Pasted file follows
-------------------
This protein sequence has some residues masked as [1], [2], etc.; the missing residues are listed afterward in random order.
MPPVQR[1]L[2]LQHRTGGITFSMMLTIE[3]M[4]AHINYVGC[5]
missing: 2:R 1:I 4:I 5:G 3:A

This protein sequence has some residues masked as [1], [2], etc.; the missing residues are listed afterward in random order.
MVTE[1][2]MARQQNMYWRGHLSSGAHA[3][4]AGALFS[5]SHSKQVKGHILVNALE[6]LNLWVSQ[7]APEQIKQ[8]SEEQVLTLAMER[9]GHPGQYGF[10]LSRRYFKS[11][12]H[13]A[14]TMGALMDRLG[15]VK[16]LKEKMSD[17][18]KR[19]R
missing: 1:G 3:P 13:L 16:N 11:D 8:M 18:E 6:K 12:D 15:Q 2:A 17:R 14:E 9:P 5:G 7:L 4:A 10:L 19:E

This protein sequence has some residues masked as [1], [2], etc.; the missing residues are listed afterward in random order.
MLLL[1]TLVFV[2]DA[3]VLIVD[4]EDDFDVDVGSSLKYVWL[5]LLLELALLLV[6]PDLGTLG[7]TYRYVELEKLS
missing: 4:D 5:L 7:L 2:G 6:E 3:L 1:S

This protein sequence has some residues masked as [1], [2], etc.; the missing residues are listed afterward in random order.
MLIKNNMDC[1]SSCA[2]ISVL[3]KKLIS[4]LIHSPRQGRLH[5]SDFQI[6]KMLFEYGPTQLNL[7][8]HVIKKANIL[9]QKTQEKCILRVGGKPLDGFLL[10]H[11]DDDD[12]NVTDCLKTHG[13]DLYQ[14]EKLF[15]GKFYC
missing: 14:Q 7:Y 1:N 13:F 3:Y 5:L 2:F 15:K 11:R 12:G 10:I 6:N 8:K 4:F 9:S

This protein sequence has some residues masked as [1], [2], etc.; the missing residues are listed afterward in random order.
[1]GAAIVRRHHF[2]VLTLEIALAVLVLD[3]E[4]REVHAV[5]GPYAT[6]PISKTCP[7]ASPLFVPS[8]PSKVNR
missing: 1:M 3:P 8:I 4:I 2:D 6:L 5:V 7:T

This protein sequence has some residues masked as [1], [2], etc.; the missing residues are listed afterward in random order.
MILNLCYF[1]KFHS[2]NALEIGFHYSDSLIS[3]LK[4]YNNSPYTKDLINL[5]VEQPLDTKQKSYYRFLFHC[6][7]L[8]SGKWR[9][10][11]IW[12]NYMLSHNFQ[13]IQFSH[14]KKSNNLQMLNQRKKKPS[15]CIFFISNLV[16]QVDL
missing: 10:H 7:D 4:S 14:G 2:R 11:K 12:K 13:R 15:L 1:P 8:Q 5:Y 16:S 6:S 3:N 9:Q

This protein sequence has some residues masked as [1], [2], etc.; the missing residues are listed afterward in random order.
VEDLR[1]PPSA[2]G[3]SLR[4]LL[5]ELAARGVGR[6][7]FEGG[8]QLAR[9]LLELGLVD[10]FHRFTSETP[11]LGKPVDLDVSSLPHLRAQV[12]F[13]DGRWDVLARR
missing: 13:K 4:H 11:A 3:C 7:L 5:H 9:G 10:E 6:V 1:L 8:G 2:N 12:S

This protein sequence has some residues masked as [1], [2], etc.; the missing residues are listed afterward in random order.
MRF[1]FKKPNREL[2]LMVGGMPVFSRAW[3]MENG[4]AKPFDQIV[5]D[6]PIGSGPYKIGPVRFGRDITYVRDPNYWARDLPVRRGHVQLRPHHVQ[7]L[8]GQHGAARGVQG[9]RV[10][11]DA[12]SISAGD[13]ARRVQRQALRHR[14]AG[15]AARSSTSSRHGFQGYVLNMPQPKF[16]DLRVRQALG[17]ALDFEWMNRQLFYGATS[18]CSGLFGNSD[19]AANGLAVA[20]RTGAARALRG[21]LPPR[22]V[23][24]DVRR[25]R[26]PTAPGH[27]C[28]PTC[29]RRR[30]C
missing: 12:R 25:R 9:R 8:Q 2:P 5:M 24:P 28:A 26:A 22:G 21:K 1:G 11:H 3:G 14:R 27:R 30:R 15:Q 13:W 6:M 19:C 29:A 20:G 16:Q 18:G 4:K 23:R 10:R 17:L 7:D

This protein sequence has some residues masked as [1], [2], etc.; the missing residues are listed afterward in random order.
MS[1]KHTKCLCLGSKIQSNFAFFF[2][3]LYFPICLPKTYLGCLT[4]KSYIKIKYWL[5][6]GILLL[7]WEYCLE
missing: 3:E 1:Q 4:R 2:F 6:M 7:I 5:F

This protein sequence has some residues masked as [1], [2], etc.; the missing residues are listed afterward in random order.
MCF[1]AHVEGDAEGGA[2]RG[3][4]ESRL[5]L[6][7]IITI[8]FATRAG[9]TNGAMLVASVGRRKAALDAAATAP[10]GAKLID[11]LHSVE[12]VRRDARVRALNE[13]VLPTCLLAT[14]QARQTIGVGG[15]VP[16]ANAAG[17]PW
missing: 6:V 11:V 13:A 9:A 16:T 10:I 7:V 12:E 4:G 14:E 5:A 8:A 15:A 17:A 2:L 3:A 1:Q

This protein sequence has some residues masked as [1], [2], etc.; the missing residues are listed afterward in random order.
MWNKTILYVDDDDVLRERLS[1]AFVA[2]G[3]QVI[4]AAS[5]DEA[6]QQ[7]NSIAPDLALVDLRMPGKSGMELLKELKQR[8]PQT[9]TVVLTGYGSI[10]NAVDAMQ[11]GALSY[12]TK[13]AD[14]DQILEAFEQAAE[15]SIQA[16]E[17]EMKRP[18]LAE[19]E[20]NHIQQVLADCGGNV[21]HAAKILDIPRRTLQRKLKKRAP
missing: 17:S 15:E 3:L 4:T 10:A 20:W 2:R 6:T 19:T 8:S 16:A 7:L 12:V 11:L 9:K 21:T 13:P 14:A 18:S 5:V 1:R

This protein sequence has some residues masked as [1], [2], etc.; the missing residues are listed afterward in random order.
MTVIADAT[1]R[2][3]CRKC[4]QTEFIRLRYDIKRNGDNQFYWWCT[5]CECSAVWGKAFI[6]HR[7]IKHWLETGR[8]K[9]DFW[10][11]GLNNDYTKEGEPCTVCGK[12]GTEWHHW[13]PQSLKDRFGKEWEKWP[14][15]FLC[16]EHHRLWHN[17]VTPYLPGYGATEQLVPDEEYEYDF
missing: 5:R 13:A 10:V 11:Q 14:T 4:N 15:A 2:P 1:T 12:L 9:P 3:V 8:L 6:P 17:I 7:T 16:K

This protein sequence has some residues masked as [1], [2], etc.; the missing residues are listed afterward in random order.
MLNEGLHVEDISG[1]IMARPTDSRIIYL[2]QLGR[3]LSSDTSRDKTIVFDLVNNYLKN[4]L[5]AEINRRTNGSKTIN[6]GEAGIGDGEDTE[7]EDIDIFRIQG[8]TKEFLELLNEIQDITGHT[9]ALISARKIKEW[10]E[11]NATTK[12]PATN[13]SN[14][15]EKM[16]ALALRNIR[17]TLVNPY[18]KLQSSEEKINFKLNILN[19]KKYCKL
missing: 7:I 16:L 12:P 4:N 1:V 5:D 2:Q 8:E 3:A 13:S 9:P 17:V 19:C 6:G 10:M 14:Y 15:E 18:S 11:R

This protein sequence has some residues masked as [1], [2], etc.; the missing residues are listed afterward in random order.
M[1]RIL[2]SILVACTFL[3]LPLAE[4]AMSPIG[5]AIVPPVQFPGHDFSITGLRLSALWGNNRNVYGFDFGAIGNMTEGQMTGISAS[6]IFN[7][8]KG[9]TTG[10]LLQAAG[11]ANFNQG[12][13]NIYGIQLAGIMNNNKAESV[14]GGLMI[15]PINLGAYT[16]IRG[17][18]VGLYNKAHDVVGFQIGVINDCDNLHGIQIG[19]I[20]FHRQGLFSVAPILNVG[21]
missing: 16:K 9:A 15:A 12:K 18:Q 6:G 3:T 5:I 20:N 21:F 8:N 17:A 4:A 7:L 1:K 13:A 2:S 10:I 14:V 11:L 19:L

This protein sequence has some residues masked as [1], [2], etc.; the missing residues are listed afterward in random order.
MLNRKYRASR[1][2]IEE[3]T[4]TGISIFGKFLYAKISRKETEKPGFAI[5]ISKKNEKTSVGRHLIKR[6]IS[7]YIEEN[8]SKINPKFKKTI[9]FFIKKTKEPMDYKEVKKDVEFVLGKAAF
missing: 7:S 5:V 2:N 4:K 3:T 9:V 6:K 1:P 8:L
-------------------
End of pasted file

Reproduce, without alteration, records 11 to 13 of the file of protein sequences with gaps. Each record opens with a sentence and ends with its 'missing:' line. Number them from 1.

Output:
This protein sequence has some residues masked as [1], [2], etc.; the missing residues are listed afterward in random order.
MWNKTILYVDDDDVLRERLS[1]AFVA[2]G[3]QVI[4]AAS[5]DEA[6]QQ[7]NSIAPDLALVDLRMPGKSGMELLKELKQR[8]PQT[9]TVVLTGYGSI[10]NAVDAMQ[11]GALSY[12]TK[13]AD[14]DQILEAFEQAAE[15]SIQA[16]E[17]EMKRP[18]LAE[19]E[20]NHIQQVLADCGGNV[21]HAAKILDIPRRTLQRKLKKRAP
missing: 17:S 15:E 3:L 4:T 10:A 20:W 2:R 6:T 19:T 8:S 16:A 7:L 12:V 11:L 9:K 21:T 13:P 14:A 18:S 5:V 1:R

This protein sequence has some residues masked as [1], [2], etc.; the missing residues are listed afterward in random order.
MTVIADAT[1]R[2][3]CRKC[4]QTEFIRLRYDIKRNGDNQFYWWCT[5]CECSAVWGKAFI[6]HR[7]IKHWLETGR[8]K[9]DFW[10][11]GLNNDYTKEGEPCTVCGK[12]GTEWHHW[13]PQSLKDRFGKEWEKWP[14][15]FLC[16]EHHRLWHN[17]VTPYLPGYGATEQLVPDEEYEYDF
missing: 5:R 13:A 10:V 11:Q 14:T 4:N 15:A 2:P 1:T 12:L 9:P 3:V 8:L 6:P 17:I 7:T 16:K

This protein sequence has some residues masked as [1], [2], etc.; the missing residues are listed afterward in random order.
MLNEGLHVEDISG[1]IMARPTDSRIIYL[2]QLGR[3]LSSDTSRDKTIVFDLVNNYLKN[4]L[5]AEINRRTNGSKTIN[6]GEAGIGDGEDTE[7]EDIDIFRIQG[8]TKEFLELLNEIQDITGHT[9]ALISARKIKEW[10]E[11]NATTK[12]PATN[13]SN[14][15]EKM[16]ALALRNIR[17]TLVNPY[18]KLQSSEEKINFKLNILN[19]KKYCKL
missing: 7:I 16:L 12:P 4:N 1:V 5:D 2:Q 8:E 3:A 13:S 9:P 17:V 19:C 6:G 10:M 14:Y 15:E 18:S 11:R